Is Christopher Senyonjo a gay martyr or gay icon?

The Associated Press has a story out today on a former bishop of the Church of Uganda who has broken ranks over the issue of homosexuality. For those who follow Anglican affairs the story of Bishop Christopher Senyonjo (also spelled Ssenyonjo) will not be new. The bishop is a frequent visitor to the United States and has spoken many times in public forums about his views on homosexuality.

The AP story entitled “Despite new law, Ugandan cleric ministers to gays” breaks no new ground, but offers an updated profile of the bishop in light of the country’s new laws on homosexuality. Given the low state of knowledge about religion in Africa held by the general public and the controversy the Ugandan gay law has created I can understand the editorial thinking that went into commissioning and publishing this article.

“African church leaders are anti-gay. Several African countries, including Uganda, have adopted laws toughening sanctions against homosexual activities. Here is a bishop who is bucking the trend,” says editor A. “Go for it.”

The article does a nice job in quoting the bishop and gay activists in Uganda. It  fits into the wider Western media narrative about homosexuality also.

However, the article is not balanced in that it does not offer the voice or views of those who hold the contrary position. And it does not test the claims made by the bishop and his supporters.

Yes, the article cites a past statement on homosexuality by the head of the Anglican Church in Uganda, Archbishop Stanley Ntagali, but we hear nothing from the church about this issue or about Bishop Senyonjo.

Which is a shame really as a little digging would reveal that the narrative given about Bishop Senyonjo is a false one. The story states:

For ministering to homosexuals, Senyonjo has become estranged from Uganda’s Anglican church. He was barred from presiding over church events in 2006 when he wouldn’t stop urging his leaders to accept gays. The parish that he once led doesn’t even acknowledge his presence when he attends Sunday services there, underscoring how his career has suffered because of his tolerance for gays in a country where homosexuals —and those who accept them — face discrimination.

The bishop was not kicked out of the Anglican Church over his views on homosexuality. I concede that this is not the conventional wisdom. In December 2013 Religion News Service ran a piece about Senyonjo that stated:

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Surprised by sin – African clerical celibacy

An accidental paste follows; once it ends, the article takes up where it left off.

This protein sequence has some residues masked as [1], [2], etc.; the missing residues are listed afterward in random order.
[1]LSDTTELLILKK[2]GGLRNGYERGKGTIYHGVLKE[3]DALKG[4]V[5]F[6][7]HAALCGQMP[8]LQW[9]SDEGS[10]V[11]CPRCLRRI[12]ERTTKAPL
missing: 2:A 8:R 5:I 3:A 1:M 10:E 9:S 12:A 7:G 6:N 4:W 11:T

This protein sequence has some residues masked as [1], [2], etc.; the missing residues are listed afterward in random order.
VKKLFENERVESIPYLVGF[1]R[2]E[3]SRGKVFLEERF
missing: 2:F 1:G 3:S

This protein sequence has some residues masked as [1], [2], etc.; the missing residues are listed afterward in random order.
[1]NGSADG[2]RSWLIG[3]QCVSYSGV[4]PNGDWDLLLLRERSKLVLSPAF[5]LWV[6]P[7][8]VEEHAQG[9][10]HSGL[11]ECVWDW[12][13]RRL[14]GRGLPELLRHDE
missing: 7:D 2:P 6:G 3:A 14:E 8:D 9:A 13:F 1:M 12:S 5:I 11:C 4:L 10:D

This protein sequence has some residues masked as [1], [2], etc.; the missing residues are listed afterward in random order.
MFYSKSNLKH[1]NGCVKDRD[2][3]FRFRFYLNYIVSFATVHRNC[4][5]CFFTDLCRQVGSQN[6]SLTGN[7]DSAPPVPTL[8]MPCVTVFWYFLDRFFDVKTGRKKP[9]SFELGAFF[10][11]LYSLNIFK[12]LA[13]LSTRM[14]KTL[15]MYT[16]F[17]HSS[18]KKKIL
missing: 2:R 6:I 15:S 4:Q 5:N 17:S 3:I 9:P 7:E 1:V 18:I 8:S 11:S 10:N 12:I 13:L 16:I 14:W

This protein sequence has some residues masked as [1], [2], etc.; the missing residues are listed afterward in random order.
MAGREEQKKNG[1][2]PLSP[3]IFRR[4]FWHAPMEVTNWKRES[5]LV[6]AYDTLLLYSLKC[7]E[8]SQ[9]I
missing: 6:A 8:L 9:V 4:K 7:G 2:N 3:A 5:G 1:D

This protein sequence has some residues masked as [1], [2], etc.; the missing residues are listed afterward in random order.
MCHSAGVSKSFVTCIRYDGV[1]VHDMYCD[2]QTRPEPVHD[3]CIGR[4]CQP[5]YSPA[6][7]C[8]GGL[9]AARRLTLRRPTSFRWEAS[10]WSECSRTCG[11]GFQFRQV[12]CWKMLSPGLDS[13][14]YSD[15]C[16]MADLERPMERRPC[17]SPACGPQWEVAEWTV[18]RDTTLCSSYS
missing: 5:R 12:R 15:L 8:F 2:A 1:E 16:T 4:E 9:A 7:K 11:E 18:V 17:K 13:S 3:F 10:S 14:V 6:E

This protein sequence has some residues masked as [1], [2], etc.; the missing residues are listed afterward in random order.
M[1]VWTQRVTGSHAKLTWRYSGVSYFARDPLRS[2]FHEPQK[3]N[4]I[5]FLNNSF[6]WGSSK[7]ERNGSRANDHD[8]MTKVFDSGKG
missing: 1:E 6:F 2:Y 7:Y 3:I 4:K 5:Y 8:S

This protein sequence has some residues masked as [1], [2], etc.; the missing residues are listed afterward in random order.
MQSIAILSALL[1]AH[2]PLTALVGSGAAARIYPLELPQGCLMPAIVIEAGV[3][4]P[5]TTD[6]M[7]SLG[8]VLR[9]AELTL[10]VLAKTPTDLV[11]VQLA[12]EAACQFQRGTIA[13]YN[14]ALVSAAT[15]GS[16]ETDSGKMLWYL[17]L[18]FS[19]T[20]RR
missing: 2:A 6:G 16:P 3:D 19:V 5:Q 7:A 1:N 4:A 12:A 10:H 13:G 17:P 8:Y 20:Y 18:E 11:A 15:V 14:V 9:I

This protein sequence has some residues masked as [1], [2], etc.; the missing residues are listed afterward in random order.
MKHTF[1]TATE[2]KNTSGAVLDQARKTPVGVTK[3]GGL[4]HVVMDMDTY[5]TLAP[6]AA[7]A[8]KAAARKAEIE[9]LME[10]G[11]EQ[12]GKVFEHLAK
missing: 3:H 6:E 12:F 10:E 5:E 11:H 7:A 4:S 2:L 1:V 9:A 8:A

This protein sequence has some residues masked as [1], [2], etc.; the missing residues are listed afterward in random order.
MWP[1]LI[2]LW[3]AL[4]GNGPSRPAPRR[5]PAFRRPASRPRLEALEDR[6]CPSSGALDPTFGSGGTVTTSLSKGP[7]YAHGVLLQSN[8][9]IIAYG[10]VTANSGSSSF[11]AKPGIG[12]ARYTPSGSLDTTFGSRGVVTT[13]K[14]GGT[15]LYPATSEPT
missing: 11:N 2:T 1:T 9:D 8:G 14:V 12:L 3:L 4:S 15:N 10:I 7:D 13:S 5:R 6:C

Bishop: “I’m afraid you’ve got a bad egg, Mr Jones”

Curate: “Oh, no, my Lord, I assure you that parts of it are excellent!”

“True Humility” by George du Maurier, in Punch, 1895.

There is much to praise in the Los Angeles Times article “Uganda priest ostracized for publicizing sexual abuse”. The May 4 article addresses the question of sexual misconduct by Roman Catholic clergy in Africa – – child abuse and violations of the vow of celibacy. And it does so through the voice of Fr Anthony Musaala, an Ugandan priest suspended in March by his Archbishop for having brought the church into disrepute for exposing these problems.

I also like the article because it “gets Africa”. It understands the culture of shame that often manifests itself as cover up and denial, and makes reporting about the African scene so difficult. But there is also curate’s egg quality to the piece. Parts of it are quite good yet there is a bit that is off.

It is a mistake to conflate the sexual abuse of children scandal with the question of clerical celibacy. In this case while the African church is loathe to talk about child abuse it is not correct to say that they are silent on the question of celibacy. The article would also have been helped by addressing the question “why” — Why the homosexual abuse of young boys prompts such a visceral reaction by the church in Uganda.

The article begins:

He is a celebrity across eastern and central Africa, a gospel music star known to many as the “Dancing Priest.” But for years he also was a keeper of painful secrets — his own and many others’. In going public, Anthony Musaala has forced the Roman Catholic Church in Uganda to confront a problem it had insisted didn’t exist. And he may stir a debate far beyond Africa’s most Catholic of countries.

The Ugandan priest has been suspended indefinitely by the archbishop of Kampala for exposing what he calls an open secret: Sex abuse in the Catholic Church is a problem in Africa as well as in Western Europe and North America. The African Catholic Church is fast-growing, pious and traditional. As the church elsewhere forks out billions of dollars to compensate the child sex abuse victims of priests, few African Catholics have questioned the assumption, voiced recently by Ghanaian Cardinal Peter Turkson that the African church is purer than its counterpart in the West, which is regarded as secular and permissive.

It’s not more pure, says Musaala. He says he has the evidence to prove it. “The Vatican turns a blind eye because it doesn’t want to be embarrassed about this blooming church. But I think it’s time we had the truth,” Musaala says.

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